“The reopening of the Academy of Music last night gave the numerous friends and admirers of Mr. Max Maretzek a good opportunity to show their confidence in his ability to supply the public with a respectable musical entertainment, and we are happy to say that they made the most of it. The opera was the well-worn Trovatore, over which there is no longer the possibility of exciting a sensation; but the house was well filled—or rather crowded—with a very fashionable and gorgeous audience, even the stock holders’ boxes were tenanted, and there was liberal and hearty applause. Mr. Maretzek, on taking his place at the conductor’s desk, was welcomed with repeated salvos, and was obliged to rise two or three times in acknowledgment before the introduction could begin. The cast, if not a brilliant, was a good one. Mrs. States, the Leonora of the evening, made a decided impression at Pike’s Opera House last Winter by her strong, mellow, and ringing voice, which unquestionably one of the best that have been heard in New-York for many years, and last night she fully justified the praise which she then received. She is not a real artiste; but in certain kinds of music, especially that of Verdi, her vigorous musical elocution produces a very acceptable effect. In the tower scene she made a decided hit. Madame Cellini, who appeared in the character of Azucena, is a singer of the same class—having a rich and powerful voice, somewhat lacking flexibility, and a sturdy declamatory style which suits the part of the Gypsy very well.  Brignoli was the Manrico. He is too well known in this favorite role for us to waste words in criticism of his performance; we need only say that he equaled his former successes, and was cordially received, his Ah! Che la morte, in particular, rousing a well deserved enthusiasm. Orlandini’s De Luna we have often commended heretofore for its artistic refinement and the good taste which is apparent in nearly everything he does. His Il balen was encored as usual. Upon the whole, we may pronounce the opening an auspicious one. Whatever fears may have been entertained as to the completeness of Mr. Maretzek’s appointments may be dismissed as unfounded.  Everything was done decently and in order. The chorus numbered thirty three singers—which is quite enough for ordinary occasions and was in very good order, and the orchestra was unexceptionable.”

20)
Announcement: Dwight's Journal of Music, 21 November 1868, 348.
21)
Announcement: Dwight's Journal of Music, 21 November 1868, 352.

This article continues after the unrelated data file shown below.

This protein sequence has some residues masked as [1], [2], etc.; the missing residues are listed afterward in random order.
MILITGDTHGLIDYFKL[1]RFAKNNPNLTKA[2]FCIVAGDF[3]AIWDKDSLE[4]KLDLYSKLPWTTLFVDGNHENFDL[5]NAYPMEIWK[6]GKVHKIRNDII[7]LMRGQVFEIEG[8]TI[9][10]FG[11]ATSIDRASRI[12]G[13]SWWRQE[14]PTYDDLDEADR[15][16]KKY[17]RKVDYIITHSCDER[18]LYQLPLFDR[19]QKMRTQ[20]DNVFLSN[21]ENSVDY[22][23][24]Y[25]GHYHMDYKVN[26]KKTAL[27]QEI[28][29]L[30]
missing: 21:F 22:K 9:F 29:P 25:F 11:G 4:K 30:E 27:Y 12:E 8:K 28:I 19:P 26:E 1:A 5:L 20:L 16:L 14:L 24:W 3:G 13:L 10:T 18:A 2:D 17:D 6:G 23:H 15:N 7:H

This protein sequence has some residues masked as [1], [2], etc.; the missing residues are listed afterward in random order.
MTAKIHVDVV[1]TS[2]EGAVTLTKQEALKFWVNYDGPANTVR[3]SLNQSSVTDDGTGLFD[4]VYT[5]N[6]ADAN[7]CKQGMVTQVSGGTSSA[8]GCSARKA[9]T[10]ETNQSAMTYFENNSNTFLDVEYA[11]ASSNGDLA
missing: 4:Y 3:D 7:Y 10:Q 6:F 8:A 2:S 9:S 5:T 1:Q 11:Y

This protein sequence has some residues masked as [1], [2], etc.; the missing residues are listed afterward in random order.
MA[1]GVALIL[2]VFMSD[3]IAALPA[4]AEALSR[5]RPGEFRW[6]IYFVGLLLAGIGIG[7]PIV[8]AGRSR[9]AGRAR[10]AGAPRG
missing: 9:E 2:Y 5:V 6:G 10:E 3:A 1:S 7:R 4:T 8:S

“Mr. Maretzek’s plans for a brief opera season of one short week would lead a foreign reader to suppose that New York was a provincial town, only occasionally visited by operatic artists. His company, with the exception of the prima donna Cellini, whose name is new to us, shows an array of familiar lyric performers, who will attract audiences through their merits rather than their novelty. It is rumored that if Mis Kellogg joins the troupe the season will be prolonged, and that Auber’s latest opera ‘Un Jour de Bonheur,’ will be produced, together with something new from Flotow’s pen. Next week Verdi, Beethoven and Meyerbeer will be the reigning composers, and as opera will be given on alternate nights in Italian and German, all tastes ought to be gratified. Mrs. States, whose powerful voice attracted favorable comment during the opening season at Pike’s Opera House, will now be heard for the first time in the Academy of Music. Orlandini takes the place of first baritone, so long and satisfactorily held here by Signor Bellini. Hermanns is the best basso in Maretzek’s troupe, and it would unreasonable to ask for a better. We wish for Maretzek every possible victory in his forthcoming skirmish on his old battlefield.”

22)
Review: New-Yorker Musik-Zeitung, 21 November 1868, 248.

“The star of this year’s opera however was Miss Augusta States, who improved tremendously after last year’s failed debut. She possesses a mezzo soprano, which is also full and round in the middle and lower ranges. Her “Leonora” in Il Trovatore was quite acceptable.”

23)
Review: Courrier des √Čtats-Unis, 23 November 1868.

“ . . . . One artist . . . whom you wouldn’t reproach for lacking brilliance, it’s Madame Agathe States; accordingly she had all the honors of the week, for there are still a lot of folks who find that clapping loudly is worth more than clapping appropriately. Would you believe a sparkling voice; something of the sonority of a vast crystal bell; but (always the cursed “but”) an absolute lack of flexibility. Her vocalizes are indistinct and come out badly; the transition between various registers lack homogeneity.

“In return, Mme States takes advantage of her trills; it’s true that she detaches with a splendid dash and sustains them through several measures without the least fatigue. As Leonora in Trovatore, she was much acclaimed . . . . One year of study with Delsarte or Wartel, that’s what’s necessary for Mme States to make her voice more supple and give it charm.

“The baritone Orlandini sang the role of Count di Luna very well . . . “

24)
Announcement: New York Musical Gazette, December 1868, 13.